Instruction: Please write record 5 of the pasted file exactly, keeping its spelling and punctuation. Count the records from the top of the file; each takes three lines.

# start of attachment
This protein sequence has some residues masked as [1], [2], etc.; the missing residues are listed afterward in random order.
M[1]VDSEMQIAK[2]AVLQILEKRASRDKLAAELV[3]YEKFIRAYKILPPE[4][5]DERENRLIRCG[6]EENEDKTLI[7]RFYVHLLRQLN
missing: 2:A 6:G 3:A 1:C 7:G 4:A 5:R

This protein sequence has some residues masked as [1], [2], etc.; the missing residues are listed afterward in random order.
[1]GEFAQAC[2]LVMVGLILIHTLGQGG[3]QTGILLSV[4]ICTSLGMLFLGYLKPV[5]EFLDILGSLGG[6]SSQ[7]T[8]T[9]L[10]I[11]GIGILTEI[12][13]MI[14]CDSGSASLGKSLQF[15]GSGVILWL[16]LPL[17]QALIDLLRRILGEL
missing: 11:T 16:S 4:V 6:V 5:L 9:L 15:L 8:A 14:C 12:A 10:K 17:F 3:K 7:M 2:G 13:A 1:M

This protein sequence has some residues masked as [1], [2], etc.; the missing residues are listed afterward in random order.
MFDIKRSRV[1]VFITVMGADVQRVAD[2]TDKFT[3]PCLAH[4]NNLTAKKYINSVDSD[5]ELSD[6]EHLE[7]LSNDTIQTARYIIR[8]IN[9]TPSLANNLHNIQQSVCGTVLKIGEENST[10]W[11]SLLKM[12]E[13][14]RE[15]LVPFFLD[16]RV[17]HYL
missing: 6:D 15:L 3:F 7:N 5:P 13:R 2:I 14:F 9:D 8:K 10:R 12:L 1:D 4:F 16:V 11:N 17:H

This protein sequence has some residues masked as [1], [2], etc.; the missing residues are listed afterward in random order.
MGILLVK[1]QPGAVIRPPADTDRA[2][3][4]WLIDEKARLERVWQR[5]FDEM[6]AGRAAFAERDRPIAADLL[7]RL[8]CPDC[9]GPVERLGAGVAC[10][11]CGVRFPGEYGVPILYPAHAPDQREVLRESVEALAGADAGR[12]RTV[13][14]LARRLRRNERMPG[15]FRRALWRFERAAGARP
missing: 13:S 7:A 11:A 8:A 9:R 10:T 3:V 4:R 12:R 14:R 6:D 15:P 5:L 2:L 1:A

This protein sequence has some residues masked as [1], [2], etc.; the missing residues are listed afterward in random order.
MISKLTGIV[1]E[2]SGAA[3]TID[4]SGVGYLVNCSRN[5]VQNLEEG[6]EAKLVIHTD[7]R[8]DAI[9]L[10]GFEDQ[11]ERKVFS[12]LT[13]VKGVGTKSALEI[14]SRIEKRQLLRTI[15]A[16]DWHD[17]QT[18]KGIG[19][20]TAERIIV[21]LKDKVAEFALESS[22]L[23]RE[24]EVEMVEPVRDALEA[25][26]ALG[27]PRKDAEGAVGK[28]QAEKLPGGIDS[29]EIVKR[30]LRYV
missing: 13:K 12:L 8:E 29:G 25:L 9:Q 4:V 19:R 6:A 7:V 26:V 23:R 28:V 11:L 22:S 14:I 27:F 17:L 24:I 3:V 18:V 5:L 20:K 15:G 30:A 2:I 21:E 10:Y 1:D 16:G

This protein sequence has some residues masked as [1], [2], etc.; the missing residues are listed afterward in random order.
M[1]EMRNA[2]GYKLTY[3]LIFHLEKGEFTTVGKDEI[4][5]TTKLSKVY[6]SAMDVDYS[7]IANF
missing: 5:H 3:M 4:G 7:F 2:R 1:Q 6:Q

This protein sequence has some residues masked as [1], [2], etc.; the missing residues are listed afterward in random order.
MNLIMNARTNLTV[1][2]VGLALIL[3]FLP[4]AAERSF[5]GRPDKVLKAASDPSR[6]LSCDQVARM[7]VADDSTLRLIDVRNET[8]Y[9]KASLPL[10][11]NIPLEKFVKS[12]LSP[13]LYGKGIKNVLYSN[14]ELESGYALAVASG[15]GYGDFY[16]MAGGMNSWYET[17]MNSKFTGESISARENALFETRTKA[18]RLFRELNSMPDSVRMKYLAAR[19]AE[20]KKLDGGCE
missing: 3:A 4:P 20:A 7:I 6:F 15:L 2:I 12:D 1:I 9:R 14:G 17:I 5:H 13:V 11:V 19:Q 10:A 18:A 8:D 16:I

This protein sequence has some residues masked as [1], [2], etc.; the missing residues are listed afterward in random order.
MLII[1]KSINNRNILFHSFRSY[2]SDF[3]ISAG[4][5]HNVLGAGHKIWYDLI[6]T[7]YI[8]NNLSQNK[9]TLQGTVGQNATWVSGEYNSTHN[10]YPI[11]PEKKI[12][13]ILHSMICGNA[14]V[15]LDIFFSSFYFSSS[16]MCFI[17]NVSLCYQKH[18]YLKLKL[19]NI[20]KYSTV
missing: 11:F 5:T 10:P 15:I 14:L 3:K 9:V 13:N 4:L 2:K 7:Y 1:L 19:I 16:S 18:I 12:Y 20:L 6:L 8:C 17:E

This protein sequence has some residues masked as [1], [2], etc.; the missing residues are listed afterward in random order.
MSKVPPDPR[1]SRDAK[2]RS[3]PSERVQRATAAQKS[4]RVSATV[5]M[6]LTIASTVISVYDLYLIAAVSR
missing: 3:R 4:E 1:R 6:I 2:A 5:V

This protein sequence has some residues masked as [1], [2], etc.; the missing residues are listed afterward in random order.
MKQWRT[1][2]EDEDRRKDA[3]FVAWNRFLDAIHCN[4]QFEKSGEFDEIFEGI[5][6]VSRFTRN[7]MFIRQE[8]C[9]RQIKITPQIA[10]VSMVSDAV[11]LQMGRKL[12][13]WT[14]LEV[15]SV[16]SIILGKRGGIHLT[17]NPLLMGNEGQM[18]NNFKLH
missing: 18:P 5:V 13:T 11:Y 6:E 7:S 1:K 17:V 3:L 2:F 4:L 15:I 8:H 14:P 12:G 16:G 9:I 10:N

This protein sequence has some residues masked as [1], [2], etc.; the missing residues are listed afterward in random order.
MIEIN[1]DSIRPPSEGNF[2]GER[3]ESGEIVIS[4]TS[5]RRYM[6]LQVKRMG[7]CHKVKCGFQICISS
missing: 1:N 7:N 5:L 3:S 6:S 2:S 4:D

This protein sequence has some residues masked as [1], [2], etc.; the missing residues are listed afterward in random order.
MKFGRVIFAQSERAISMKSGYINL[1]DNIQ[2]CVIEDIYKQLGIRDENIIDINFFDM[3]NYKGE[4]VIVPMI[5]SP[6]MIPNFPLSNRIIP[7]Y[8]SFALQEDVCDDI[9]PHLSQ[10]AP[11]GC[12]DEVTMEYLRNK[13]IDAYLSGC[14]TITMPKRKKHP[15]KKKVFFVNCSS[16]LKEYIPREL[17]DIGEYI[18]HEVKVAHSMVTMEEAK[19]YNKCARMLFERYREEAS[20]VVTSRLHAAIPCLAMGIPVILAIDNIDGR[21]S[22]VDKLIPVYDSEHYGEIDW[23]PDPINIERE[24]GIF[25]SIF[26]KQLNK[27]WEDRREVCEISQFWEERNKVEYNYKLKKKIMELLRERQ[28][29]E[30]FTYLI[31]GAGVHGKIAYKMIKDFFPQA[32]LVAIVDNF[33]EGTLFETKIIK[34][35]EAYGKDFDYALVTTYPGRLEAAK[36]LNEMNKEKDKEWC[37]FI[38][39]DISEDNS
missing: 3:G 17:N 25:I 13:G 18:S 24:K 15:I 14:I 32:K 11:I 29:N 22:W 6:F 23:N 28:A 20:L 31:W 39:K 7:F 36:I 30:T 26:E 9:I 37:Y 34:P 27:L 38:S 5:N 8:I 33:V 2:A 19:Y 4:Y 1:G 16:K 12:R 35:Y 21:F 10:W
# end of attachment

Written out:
This protein sequence has some residues masked as [1], [2], etc.; the missing residues are listed afterward in random order.
MISKLTGIV[1]E[2]SGAA[3]TID[4]SGVGYLVNCSRN[5]VQNLEEG[6]EAKLVIHTD[7]R[8]DAI[9]L[10]GFEDQ[11]ERKVFS[12]LT[13]VKGVGTKSALEI[14]SRIEKRQLLRTI[15]A[16]DWHD[17]QT[18]KGIG[19][20]TAERIIV[21]LKDKVAEFALESS[22]L[23]RE[24]EVEMVEPVRDALEA[25][26]ALG[27]PRKDAEGAVGK[28]QAEKLPGGIDS[29]EIVKR[30]LRYV
missing: 13:K 12:L 8:E 29:G 25:L 9:Q 4:V 19:R 6:A 7:V 26:V 23:R 28:V 11:L 22:S 14:I 27:F 17:L 24:I 3:V 18:V 5:L 20:K 15:G 30:A 2:I 21:E 10:Y 1:D 16:G